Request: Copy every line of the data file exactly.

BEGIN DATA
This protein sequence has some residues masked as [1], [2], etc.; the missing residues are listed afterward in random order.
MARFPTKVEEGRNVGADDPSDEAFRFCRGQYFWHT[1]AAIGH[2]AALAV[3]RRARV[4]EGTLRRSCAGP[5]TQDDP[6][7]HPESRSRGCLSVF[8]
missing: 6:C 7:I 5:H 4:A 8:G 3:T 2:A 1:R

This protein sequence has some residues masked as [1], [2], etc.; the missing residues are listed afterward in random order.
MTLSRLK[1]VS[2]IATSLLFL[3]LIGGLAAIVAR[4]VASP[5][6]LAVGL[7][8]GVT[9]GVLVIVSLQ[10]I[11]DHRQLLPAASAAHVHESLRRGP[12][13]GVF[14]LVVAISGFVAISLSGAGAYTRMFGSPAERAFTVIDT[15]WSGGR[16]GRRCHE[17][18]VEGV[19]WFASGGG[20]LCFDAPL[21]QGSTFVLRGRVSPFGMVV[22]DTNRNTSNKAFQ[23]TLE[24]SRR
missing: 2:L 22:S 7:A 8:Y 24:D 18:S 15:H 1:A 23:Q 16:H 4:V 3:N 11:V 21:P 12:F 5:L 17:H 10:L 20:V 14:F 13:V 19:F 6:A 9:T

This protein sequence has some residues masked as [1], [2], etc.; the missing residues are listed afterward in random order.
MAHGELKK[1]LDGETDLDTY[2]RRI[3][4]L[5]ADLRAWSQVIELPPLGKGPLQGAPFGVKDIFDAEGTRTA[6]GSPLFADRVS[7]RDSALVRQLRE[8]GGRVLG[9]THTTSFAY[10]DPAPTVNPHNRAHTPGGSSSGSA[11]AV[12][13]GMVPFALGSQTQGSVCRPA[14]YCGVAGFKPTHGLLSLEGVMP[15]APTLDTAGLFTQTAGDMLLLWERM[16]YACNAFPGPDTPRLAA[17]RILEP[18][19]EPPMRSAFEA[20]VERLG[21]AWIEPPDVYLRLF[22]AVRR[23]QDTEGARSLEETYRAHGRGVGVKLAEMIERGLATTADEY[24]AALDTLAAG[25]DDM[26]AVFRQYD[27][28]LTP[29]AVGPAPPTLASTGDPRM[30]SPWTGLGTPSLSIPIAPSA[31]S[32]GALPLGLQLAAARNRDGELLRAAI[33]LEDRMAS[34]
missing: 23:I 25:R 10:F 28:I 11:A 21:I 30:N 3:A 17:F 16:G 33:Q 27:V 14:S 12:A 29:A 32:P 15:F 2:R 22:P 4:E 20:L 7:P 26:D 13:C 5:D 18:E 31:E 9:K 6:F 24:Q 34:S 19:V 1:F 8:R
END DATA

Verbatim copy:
This protein sequence has some residues masked as [1], [2], etc.; the missing residues are listed afterward in random order.
MARFPTKVEEGRNVGADDPSDEAFRFCRGQYFWHT[1]AAIGH[2]AALAV[3]RRARV[4]EGTLRRSCAGP[5]TQDDP[6][7]HPESRSRGCLSVF[8]
missing: 6:C 7:I 5:H 4:A 8:G 3:T 2:A 1:R

This protein sequence has some residues masked as [1], [2], etc.; the missing residues are listed afterward in random order.
MTLSRLK[1]VS[2]IATSLLFL[3]LIGGLAAIVAR[4]VASP[5][6]LAVGL[7][8]GVT[9]GVLVIVSLQ[10]I[11]DHRQLLPAASAAHVHESLRRGP[12][13]GVF[14]LVVAISGFVAISLSGAGAYTRMFGSPAERAFTVIDT[15]WSGGR[16]GRRCHE[17][18]VEGV[19]WFASGGG[20]LCFDAPL[21]QGSTFVLRGRVSPFGMVV[22]DTNRNTSNKAFQ[23]TLE[24]SRR
missing: 2:L 22:S 7:A 8:Y 24:D 18:S 15:H 1:A 23:Q 16:H 4:V 3:N 11:V 21:P 12:F 5:L 17:H 10:L 20:V 14:F 13:V 19:F 6:A 9:T

This protein sequence has some residues masked as [1], [2], etc.; the missing residues are listed afterward in random order.
MAHGELKK[1]LDGETDLDTY[2]RRI[3][4]L[5]ADLRAWSQVIELPPLGKGPLQGAPFGVKDIFDAEGTRTA[6]GSPLFADRVS[7]RDSALVRQLRE[8]GGRVLG[9]THTTSFAY[10]DPAPTVNPHNRAHTPGGSSSGSA[11]AV[12][13]GMVPFALGSQTQGSVCRPA[14]YCGVAGFKPTHGLLSLEGVMP[15]APTLDTAGLFTQTAGDMLLLWERM[16]YACNAFPGPDTPRLAA[17]RILEP[18][19]EPPMRSAFEA[20]VERLG[21]AWIEPPDVYLRLF[22]AVRR[23]QDTEGARSLEETYRAHGRGVGVKLAEMIERGLATTADEY[24]AALDTLAAG[25]DDM[26]AVFRQYD[27][28]LTP[29]AVGPAPPTLASTGDPRM[30]SPWTGLGTPSLSIPIAPSA[31]S[32]GALPLGLQLAAARNRDGELLRAAI[33]LEDRMAS[34]
missing: 23:I 25:R 10:F 28:I 11:A 21:I 30:N 3:A 17:F 16:G 33:Q 27:V 14:S 12:A 29:A 32:P 15:F 2:R 22:P 4:E 20:L 7:P 26:D 13:C 5:D 18:E 31:E 9:K 6:F 24:Q 34:S 19:V 1:F 8:R